Claudia L. Cowan et al., The Effects of Death Qualification on Jurors’ Predisposition to Convict and on the Quality of Deliberation, 8 LAW & HUM. BEHAV. 53 (1984);

Robert Fitzgerald & Phoebe C. Ellsworth, Due Process v. Crime Control: Death Qualification and Jury Attitudes, 8 LAW & HUM. BEHAV. 31 (1984).

See generally Hovey v. Superior Court, 616 P.2d 1301, 1315-1341 (Cal. 1980) and studies cited therein;

see also Grigsby v. Mabry, 569 F. Supp. 1273 (E.D. Ark. 1983), aff’d 758 F.2d 226 (8th Cir. 1985) (en banc), rev’d sub nom Lockhart v. McCree, 476 U.S. 162 (1986).

Jeralyn Merritt

Below is Dean Johnson’s reply:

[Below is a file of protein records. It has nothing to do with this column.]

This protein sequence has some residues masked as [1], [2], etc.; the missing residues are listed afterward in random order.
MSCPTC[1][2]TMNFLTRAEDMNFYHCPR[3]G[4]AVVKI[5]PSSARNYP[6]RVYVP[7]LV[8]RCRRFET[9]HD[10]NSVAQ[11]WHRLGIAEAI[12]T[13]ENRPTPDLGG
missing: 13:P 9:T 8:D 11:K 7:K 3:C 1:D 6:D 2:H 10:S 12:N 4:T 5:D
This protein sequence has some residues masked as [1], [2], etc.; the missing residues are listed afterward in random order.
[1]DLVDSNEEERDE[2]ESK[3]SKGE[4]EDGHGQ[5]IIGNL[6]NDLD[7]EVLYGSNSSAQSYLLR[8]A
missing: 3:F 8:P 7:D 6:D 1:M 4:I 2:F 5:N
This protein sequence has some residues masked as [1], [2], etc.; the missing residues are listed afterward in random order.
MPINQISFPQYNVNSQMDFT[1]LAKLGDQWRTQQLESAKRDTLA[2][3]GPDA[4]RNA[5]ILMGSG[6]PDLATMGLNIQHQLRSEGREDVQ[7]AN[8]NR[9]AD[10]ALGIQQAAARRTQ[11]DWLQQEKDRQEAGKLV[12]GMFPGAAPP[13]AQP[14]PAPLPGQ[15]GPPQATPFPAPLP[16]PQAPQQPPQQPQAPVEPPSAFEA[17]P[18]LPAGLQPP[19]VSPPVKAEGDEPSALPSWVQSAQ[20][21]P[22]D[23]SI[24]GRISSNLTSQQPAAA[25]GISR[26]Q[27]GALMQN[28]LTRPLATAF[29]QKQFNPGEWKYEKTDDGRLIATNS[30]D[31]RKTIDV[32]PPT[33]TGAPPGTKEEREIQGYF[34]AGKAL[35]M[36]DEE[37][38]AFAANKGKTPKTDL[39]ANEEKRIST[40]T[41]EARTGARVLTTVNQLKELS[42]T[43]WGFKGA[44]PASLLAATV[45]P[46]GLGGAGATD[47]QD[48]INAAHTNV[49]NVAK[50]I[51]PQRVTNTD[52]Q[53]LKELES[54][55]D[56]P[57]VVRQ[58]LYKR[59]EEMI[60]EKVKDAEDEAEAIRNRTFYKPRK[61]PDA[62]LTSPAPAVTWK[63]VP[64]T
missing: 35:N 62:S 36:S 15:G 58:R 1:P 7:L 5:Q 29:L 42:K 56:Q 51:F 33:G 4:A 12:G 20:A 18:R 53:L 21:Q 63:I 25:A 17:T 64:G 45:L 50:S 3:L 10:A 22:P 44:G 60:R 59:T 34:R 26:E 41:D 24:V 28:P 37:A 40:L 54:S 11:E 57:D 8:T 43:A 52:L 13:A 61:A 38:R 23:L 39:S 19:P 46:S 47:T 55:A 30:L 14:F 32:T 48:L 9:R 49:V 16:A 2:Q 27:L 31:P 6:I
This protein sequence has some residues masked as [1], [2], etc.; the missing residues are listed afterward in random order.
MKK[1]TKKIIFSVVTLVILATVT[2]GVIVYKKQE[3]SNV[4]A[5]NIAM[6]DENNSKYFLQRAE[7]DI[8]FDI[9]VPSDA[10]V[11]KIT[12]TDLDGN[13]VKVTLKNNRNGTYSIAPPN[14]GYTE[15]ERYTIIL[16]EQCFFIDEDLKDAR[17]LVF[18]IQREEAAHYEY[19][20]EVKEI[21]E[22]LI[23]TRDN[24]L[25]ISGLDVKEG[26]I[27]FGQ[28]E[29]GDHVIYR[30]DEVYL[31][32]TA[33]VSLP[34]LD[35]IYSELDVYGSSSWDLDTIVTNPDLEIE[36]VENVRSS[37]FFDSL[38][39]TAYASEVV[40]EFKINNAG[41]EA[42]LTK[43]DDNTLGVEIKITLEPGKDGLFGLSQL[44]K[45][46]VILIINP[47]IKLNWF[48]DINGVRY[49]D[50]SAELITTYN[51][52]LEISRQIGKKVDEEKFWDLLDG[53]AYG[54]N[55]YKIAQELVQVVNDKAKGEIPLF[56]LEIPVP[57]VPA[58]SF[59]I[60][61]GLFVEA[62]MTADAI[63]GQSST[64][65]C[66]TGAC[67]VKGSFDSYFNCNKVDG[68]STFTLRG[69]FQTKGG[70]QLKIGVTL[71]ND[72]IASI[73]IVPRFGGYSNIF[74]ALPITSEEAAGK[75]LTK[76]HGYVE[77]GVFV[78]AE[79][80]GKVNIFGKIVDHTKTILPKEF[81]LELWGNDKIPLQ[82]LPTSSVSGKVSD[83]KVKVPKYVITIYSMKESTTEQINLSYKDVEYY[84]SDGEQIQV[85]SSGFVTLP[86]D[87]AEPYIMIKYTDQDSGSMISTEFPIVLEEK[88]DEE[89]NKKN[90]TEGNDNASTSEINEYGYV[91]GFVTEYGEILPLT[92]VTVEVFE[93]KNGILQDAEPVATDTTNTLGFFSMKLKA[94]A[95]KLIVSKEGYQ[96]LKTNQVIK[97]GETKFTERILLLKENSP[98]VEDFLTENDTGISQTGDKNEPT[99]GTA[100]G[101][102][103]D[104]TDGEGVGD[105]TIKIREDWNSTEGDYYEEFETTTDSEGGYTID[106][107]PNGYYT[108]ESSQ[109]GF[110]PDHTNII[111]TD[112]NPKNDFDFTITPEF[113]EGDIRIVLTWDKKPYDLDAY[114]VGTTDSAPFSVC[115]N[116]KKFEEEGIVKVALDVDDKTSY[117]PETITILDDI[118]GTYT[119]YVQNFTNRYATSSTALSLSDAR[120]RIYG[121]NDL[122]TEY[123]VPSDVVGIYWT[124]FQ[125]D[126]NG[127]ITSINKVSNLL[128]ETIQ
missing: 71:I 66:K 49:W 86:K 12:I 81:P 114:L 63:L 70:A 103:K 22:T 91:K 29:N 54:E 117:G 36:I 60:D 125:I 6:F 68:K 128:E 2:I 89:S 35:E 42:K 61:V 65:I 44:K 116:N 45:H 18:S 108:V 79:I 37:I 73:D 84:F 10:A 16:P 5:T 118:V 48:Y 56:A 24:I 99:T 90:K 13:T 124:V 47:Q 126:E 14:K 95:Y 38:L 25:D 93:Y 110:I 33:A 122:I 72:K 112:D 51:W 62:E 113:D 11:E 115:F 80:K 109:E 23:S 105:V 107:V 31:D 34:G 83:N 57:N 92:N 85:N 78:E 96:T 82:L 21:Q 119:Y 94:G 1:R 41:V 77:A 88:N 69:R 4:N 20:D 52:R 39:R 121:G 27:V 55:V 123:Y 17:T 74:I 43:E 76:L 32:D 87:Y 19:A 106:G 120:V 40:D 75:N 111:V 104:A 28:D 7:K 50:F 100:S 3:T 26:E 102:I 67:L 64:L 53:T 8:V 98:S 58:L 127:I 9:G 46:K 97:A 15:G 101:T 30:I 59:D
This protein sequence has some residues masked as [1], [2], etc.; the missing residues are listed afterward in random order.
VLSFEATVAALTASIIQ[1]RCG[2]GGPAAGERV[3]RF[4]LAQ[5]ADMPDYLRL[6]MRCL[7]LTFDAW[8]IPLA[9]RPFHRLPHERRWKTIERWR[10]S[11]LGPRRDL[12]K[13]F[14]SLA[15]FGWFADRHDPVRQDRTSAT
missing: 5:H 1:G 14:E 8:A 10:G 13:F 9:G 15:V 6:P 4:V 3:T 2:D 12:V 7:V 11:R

Hi, Jeralyn. Thanks for sending the e-mail. It’s good to know that there are actually people who follow up on these things.

Since we are discussing a California case and California law, let me give you a little California“death penalty 101.” The case that you cite, Hovey, is the leading California case on death penalty jury selection. In fact, we refer to the DP jury selection process as “Hovey voir dire.” 

The argument that you raised on the show, that “death qualified” juries are more likely to convict, is one of the two common arguments raised by the defense in support of two juries. (The other being that the single jury process hamstrings defense voir dire. Both arguments have been uniformly and repeatedly rejected by the courts.

You are correct that Hovey examines a number of statistical studies that were offered by defendant in support of the contention that a death qualified jury is “nonneutral”-that is, more likely to convict that the jury pool or population as a whole.